not this crap--the class action will do nothing except feed the lawyers on contingency and they will earn nothing, and the company will put its hounds to work and get on with the business of the company. A few insiders juggling their way out of the stock in anticipation of just such a nonsensical blowoff in the wake of uncertainty principle and i rates etc etc is not uncommon (if you pardon the expression).
Old Klingon saying prevails--"no one fights in a burning house" but when the smoke clears and this winds up to be BS, all the finger wagging will look stupid, and the stock will take its time to get back to pre panic levels, but it will go there.
you can wait for the smoke to clear and all the tech hurdles of moving averages begin to blossom on our way up to resistence, blow through and voila there you go, or you can bottom feed understanding the bottom is a shelf somewhere in the fifteens and take your chances with a great company.
Me I bottom feed and write some calls and ride it out. The worst is I lose a little money over the long haul--I don't think this stock is going down farther than 14--the best is the stock finishes up in Dec Jan at 15 and I escape with another three bucks for my trouble. The other best is that the stock goes to sixteen and I have the dilemma of buying back the calls and selling more or just riding into the sunset.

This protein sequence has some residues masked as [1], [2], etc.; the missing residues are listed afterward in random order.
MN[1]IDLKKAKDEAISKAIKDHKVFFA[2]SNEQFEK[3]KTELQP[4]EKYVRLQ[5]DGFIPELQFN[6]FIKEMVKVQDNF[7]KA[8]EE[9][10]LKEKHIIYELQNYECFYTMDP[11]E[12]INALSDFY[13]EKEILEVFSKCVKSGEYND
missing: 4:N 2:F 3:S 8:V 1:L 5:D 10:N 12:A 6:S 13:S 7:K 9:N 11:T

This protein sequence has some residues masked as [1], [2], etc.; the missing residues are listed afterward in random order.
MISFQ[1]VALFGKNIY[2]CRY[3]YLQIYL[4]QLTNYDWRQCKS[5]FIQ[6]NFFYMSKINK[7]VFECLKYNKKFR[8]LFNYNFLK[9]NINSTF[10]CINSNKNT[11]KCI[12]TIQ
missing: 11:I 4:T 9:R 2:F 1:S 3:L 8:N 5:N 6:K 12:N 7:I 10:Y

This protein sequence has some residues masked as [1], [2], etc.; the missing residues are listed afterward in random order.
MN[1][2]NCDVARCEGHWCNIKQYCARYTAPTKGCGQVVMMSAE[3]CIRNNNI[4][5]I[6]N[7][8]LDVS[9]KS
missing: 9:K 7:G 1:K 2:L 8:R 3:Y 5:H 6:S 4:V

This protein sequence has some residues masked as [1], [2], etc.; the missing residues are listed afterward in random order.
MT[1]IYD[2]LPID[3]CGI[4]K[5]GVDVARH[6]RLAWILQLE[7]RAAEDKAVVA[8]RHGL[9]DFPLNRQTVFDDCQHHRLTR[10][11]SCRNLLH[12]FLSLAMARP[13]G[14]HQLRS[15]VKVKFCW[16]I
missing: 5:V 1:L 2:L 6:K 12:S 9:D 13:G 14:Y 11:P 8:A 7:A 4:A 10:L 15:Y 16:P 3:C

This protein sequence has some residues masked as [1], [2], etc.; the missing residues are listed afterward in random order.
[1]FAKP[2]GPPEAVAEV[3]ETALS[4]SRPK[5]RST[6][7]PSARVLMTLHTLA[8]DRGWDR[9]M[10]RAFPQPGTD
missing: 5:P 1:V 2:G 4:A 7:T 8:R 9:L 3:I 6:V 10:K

This is a good company fallen on a spike that is just a part of our times.
quoth mardermj, "Old Klingon saying prevails -- 'no one fights in a burning house'"
Ok, I have to admit I'm a geek, and when someone quotes Star Trek (even on an RHAT board) that I don't recognize, I just have to go find it.
Gene Roddenberry, who created Star Trek, brought a number of African influences to the show (from the Swahili word for peace as the name of one of the main characters to some of the art that decorated sets).
The line comes from an episode that featured Klingons in the original series, back in the 60s:
Only a fool fights in a burning house. -- Kank the Klingon, "Day of the Dove"
Of course, that's not quite what you said (and the meaning is slightly different), but here's what I think is the original:
"Two men in a burning house must not stop to argue."
This is an Ashanti proverb.
Well, enough of that... back to lawsuit of the day ;-)